Raman Images from Raman Maps - Spatial Resolution, Mapping Speed, and Multivariate Techniques for Constructing the Image - - Spectroscopy
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Raman Images from Raman Maps - Spatial Resolution, Mapping Speed, and Multivariate Techniques for Constructing the Image


Spectroscopy
Volume 23, Issue 10, pp. 14-21

The spatial resolution of any imaging tool is determined by diffraction theory. In an optical microscope, it is assumed that a microscope objective is illuminated uniformly by light and the focal area is described by the Airy disk as

ωo = 1.22 (λ/NA)

where NA stands for the numerical aperture of the objective. When the same objective is used to focus a laser beam, the beam profile is not uniform (it is very often Gaussian), nor does it fill the objective aperture. However, the minimum beam spot is described by a similar expression:

ωo = K (λ/NA)


Fran Adar
with the constant K not very different from 1. That means that for laser lines in the visible part of the spectrum (approximately 0.5 μm) and for high-magnification objectives (for example 90 with NA = 0.9), the minimum spot size is near 0.68 μm. The question, of course, is how to measure the spot. One method has been to perform a line profile across a silicon–metal interface: Follow the silicon signal as the sample is moved so that the metal masking the silicon falls under the laser-illuminated spot, then take the derivative of the intensity profile of the silicon, and measure the full width at half maximum (FWHM). We will show results of polysilicon lines on silicon done at several laser wavelengths, but first we want to show a Raman image of particles with submicrometer dimensions.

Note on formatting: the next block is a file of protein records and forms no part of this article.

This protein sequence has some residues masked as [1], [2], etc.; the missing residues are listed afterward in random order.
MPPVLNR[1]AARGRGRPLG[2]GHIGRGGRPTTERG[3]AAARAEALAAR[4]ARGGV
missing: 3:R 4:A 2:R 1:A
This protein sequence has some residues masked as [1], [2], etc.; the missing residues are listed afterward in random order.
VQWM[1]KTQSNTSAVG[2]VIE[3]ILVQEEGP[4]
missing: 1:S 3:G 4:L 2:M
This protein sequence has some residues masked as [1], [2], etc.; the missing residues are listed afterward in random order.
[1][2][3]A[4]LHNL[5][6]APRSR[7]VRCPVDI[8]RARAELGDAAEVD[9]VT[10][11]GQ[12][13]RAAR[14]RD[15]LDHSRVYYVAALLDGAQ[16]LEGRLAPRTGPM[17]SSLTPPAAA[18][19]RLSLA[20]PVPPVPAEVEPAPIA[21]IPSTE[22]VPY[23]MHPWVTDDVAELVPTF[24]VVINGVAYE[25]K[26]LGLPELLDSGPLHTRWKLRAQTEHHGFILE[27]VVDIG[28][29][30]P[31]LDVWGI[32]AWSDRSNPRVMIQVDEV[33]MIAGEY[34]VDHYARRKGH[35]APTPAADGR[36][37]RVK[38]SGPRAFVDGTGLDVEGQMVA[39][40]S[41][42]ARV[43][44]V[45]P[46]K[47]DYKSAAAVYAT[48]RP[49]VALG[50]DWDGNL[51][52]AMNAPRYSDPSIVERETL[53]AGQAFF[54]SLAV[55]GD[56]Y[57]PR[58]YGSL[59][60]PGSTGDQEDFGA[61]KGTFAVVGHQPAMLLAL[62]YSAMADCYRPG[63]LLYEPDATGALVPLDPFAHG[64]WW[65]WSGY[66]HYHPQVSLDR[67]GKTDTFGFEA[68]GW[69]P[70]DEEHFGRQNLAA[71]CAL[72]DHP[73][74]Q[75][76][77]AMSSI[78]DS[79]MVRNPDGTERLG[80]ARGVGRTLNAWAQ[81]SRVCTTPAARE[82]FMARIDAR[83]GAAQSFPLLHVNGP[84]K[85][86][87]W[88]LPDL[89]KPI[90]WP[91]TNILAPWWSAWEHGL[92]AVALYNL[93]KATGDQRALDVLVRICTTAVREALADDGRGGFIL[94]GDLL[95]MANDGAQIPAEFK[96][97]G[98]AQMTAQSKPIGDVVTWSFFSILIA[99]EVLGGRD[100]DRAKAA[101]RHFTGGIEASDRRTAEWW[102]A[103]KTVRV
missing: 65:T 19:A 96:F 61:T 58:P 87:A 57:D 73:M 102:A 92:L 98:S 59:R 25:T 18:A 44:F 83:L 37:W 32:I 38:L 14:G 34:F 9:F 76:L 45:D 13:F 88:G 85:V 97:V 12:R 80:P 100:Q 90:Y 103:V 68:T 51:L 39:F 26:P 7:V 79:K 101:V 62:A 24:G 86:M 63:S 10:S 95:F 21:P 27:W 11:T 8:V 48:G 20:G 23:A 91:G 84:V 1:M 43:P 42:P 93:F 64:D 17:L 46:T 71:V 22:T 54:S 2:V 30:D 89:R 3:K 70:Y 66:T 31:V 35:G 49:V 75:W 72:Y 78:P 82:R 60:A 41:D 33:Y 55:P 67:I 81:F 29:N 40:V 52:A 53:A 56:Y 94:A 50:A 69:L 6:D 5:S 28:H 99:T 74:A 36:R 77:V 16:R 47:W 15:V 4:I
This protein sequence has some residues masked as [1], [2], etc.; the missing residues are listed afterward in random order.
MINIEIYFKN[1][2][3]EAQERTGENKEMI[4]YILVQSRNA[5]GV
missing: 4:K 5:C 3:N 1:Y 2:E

Figure 1
A sample that was known to have particles of diamond with diameters of 0.2 μm (200 nm) or larger was mapped with the HeNe laser (632.8 nm). For this sample, Raman maps should be acquired with steps of about 40 nm (five points per particle), but a stage with only 100-nm (0.1-μm) steps was available. The result, shown in Figure 1, was an image of a particle whose FWHM was no greater than 0.4 μm! Because this quantity represents a convolution of the beam profile and the particle size, which was 0.2 μm, the beam profile must be somewhere in the range of 0.2 to 0.3 μm, considerably smaller than the prediction from diffraction theory.


Figure 2
Additional experiments were done on polymer particles. First we systematically compared the images obtained by varying the step size between data points for a given particle. Figure 2 shows the results obtained from maps of a 6-μm bead of polystyrene obtained with 1.0-, 0.5-, and 0.1-μm steps. Clearly, 1-μm steps are far from adequate to map out a particle 6 μm in diameter.


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